/Tenure decided by college presidents now

Tenure decided by college presidents now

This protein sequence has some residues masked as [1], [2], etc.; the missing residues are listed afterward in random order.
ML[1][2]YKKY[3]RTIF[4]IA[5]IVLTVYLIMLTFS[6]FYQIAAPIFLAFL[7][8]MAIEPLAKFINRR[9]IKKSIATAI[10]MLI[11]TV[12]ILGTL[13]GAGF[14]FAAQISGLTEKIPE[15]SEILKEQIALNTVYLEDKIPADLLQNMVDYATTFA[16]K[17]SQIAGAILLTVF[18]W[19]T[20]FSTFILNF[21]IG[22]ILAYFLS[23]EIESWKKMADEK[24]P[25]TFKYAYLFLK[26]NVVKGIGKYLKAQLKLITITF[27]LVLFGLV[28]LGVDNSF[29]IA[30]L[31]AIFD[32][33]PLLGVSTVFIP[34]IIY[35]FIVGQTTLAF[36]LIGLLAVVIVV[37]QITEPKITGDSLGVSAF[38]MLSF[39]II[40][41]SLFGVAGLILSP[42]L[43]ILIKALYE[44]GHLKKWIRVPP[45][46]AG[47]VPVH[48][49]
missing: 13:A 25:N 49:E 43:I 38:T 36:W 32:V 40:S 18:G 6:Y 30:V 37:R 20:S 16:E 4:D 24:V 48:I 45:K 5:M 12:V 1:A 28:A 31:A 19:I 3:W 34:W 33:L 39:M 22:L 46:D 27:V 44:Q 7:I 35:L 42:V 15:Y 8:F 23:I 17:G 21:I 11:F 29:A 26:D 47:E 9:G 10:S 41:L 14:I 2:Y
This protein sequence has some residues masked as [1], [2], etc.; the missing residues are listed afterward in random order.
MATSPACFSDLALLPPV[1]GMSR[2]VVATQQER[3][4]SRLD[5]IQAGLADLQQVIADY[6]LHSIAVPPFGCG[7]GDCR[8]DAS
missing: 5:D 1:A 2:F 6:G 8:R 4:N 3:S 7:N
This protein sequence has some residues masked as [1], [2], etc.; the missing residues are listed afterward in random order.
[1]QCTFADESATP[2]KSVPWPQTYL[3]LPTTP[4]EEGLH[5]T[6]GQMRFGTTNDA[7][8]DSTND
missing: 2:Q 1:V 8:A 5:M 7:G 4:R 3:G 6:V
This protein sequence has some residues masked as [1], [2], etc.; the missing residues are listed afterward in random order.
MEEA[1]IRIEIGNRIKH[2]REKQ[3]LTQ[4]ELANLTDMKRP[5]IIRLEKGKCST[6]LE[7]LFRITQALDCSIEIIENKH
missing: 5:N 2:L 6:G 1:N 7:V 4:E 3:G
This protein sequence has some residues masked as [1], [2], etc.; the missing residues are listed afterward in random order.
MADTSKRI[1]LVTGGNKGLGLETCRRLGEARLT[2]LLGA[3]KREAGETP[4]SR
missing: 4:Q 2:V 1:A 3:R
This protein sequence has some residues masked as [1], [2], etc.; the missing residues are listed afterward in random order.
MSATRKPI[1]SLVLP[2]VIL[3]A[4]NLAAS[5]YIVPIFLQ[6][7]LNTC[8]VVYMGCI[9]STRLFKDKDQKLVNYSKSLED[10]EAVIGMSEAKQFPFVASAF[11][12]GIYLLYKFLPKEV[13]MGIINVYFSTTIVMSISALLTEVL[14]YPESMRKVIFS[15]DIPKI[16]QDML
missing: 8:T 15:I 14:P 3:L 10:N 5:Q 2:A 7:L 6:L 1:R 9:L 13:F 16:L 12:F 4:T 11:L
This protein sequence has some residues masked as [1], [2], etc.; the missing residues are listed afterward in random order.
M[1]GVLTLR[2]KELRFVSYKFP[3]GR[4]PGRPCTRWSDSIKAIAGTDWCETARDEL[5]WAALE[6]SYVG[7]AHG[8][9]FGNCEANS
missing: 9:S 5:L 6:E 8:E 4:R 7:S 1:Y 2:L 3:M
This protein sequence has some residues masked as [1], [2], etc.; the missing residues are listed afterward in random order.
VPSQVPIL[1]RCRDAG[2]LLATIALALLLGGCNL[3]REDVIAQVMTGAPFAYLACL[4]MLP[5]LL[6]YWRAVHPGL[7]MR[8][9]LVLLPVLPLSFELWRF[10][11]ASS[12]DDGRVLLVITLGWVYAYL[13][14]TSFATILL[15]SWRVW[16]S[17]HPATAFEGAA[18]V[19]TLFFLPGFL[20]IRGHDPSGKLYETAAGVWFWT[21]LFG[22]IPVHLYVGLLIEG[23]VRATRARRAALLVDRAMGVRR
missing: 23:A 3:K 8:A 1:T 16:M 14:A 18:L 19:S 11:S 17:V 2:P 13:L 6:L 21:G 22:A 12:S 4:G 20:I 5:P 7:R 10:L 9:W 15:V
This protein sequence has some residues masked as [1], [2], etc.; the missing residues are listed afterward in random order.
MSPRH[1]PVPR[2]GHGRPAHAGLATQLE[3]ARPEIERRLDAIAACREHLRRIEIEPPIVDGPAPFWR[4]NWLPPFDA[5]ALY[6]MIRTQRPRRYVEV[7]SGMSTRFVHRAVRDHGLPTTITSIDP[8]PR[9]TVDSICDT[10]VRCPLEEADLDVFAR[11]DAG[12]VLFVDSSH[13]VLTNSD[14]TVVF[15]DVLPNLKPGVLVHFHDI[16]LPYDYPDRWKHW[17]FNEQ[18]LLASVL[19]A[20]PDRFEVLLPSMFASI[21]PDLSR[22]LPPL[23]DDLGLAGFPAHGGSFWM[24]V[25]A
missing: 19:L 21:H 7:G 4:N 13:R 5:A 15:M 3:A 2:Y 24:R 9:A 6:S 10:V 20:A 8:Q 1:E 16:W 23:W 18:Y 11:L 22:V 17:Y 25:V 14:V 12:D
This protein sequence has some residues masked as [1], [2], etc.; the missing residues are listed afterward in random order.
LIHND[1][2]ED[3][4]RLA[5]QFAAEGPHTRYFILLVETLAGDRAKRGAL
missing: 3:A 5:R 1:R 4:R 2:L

Nonprofit Mississippi News According to amended policies that the board quietly approved at Thursday’s regular meeting, the Institutions of Higher Learning Board of Trustees won’t approve tenure in Mississippi. The presidents of Mississippi’s eight public universities will decide whether or not to grant tenure. This type of indefinite appointment protects academic freedom and higher education. The board will allow faculty who are denied tenure by their university presidents to appeal. University presidents will now be able to consider the “effectiveness, accuracy, and integrity of communications” of faculty members before granting tenure. The board has added language to its policies that allows presidents to take into account “contumacious behavior” or insubordination. This factor was previously not included in the board’s tenure dismissal policy. Neal Hutchens, an University of Mississippi professor who specializes in legal issues as well as tenure, said that “I worry these terms would be used in order to chill faculty speech and participate in shared governance.” These changes were not discussed at the board’s Thursday meeting, as they were part of the consent agenda. Trustees usually approve these policies without discussion. IHL also approved changes to the presidential search process, which will make members of search committees anonymous to one another. Thursday’s board meeting book noted that “these policy changes were discussed in depth during the March 2022 Board Meeting.” However, that meeting took place at the Mississippi State University Riley Center (in Meridian), an hour and a half away from Jackson. It was not live-streamed, unlike other IHL board meetings. Mississippi Today could not attend the March board meeting in Meridian. However, a reporter went to the IHL board retreat the day before. The board discussed the proposed tenure policies at the retreat. However, no faculty members were available to offer their views on the new language. Mississippi Today reached out to Caron Blanton, spokesperson for IHL, to find out if any faculty had been consulted on the proposed policy language. She did not respond to press time. Hutchens stated that it was disappointing that the board didn’t give faculty the opportunity to review the policies in an inclusive and transparent manner. He said that it would have been great to hold real town halls about this so that people could ask questions like “What do these standards do that the existing HR standards don’t?” Tenure is granted to faculty after years of hard work. This ensures that they can’t be fired for insubordination or reduction in academic program. Tenure is awarded after a thorough committee process that starts at the departmental level. According to a Performance Evaluation and Expenditure Review Report, 34% of Mississippi’s faculty were tenured last year. Although tenure is supposed to protect faculty against outside influences, it has been a political process in Mississippi. Multiple members of the IHL board decided to deny tenure to University of Mississippi sociology Professor James Thomas in 2019 because they didn’t like his tweets. National scrutiny was triggered by the decision to exclude Thomas from a tenure session in executive session. This included scrutiny from the American Association of University Professors. State Senator Chris McDaniel, a state senator, introduced a bill to end tenure in this session. However it was defeated in committee. IHL hopes that the new policies will help Mississippi de-politicize tenure by keeping these decisions in-house at each university. Hutchens stated that he could see how the new policies could remove one layer of political difficulty, and provide some insulation to tenure decisions. However, that is dependent on having a chancellor/president that is seeking in good faith to adhere to the standards for promotion and tenure. He also said that university presidents are more accountable than IHL board members who are not experts in higher education but are political appointees. Only three of the board’s eight tenure policies were changed by the board: Post-tenure review, promotions in rank and minimum standards for tenured employment. Hutchens expressed concern that the board included a reference to the AAUP Statement of Principles on Academic Freedom and Tenure. This statement states that faculty “should remember” that the public can judge their profession and institution by what they say. Hutchens also stated that policies such as “collegiality,” which are meant to promote the inclusion of faculty of color, can be misused. He said that the problem with such terms is that they can be too vague to be about faculty subservience to institutional leaders. This could be grounds to dismiss faculty for unwarranted reason or deny tenure. The March retreat was attended by Commissioner Alfred Rankins, who gave a PowerPoint presentation about the basics of tenure to the board. Although no faculty members were present at the retreat, Rankins, a tenured Mississippi State University professor, was asked by the board to present his point of view. Rankins stressed the benefits that tenure offers to universities and their faculty members during the presentation. Rankins stated to the board that if Mississippi universities didn’t offer tenure, then the “best and most brightest” faculty would not be able to come work in the state. He said, “It’s extremely unlikely that they’re going to leave and come here for tenure at the University of Mississippi.” It’s almost impossible to imagine.” Gee Ogletree (a trustee and real estate lawyer) asked Gee Ogletree what role the U.S. Department of Education has in overseeing state-level tenure policies. He referred to a letter sent by the USDOE to Florida regarding Gov. Ron DeSantis’s plan for limiting tenure required universities to constantly switch regional accreditors. Rankins sighed. Rankins sighed. Teresa Hubbard (CITE Armored’s president), said that she can fire without cause from her company. CITE Armored makes SWAT vehicles. Van Gillespie (IHL’s associate commissioner in legal affairs) answered questions from the board. He explained that it is easier for universities to dismiss non-tenured faculty who have signed one-year contracts. Van, if you have a bad tenured man and a good non-tenured man, and you have the cause to fire them both, then there is no difference between the two,” asked J. Walt Starr (outgoing board president). “They are equal up to the point that you have to get rid them.”